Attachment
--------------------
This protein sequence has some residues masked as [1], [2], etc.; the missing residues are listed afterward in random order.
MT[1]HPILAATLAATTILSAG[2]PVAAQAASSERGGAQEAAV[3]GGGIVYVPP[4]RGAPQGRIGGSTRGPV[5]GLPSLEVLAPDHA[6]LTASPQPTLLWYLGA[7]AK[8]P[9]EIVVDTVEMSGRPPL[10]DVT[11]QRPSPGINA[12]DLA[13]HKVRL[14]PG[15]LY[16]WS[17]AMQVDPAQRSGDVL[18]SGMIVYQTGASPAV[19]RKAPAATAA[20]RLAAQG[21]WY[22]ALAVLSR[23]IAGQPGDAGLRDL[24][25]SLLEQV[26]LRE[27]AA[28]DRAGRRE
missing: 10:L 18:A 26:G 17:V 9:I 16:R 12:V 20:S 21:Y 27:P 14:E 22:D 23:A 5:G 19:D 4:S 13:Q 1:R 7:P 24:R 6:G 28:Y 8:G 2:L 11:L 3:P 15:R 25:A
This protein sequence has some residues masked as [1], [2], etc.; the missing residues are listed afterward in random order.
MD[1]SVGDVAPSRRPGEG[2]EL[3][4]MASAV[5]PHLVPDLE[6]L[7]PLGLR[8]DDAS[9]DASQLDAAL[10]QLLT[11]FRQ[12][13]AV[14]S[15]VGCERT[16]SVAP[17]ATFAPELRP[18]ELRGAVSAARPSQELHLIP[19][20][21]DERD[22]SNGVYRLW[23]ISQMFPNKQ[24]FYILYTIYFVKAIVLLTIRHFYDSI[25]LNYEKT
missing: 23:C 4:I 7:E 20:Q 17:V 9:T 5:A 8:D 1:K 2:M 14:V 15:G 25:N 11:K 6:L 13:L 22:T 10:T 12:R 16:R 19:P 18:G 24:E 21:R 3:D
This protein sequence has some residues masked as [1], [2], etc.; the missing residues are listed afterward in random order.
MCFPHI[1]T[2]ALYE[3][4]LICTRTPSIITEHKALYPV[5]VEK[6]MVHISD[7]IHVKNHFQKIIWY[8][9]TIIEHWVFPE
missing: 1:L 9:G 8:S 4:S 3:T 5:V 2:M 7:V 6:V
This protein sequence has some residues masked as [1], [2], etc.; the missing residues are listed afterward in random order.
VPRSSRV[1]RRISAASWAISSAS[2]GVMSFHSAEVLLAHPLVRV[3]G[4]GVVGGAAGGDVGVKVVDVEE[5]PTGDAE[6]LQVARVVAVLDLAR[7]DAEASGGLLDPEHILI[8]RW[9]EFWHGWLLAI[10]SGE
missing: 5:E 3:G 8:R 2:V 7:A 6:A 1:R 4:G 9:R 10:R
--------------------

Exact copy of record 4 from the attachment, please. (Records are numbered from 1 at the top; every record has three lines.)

This protein sequence has some residues masked as [1], [2], etc.; the missing residues are listed afterward in random order.
VPRSSRV[1]RRISAASWAISSAS[2]GVMSFHSAEVLLAHPLVRV[3]G[4]GVVGGAAGGDVGVKVVDVEE[5]PTGDAE[6]LQVARVVAVLDLAR[7]DAEASGGLLDPEHILI[8]RW[9]EFWHGWLLAI[10]SGE
missing: 5:E 3:G 8:R 2:V 7:A 6:A 1:R 4:G 9:R 10:R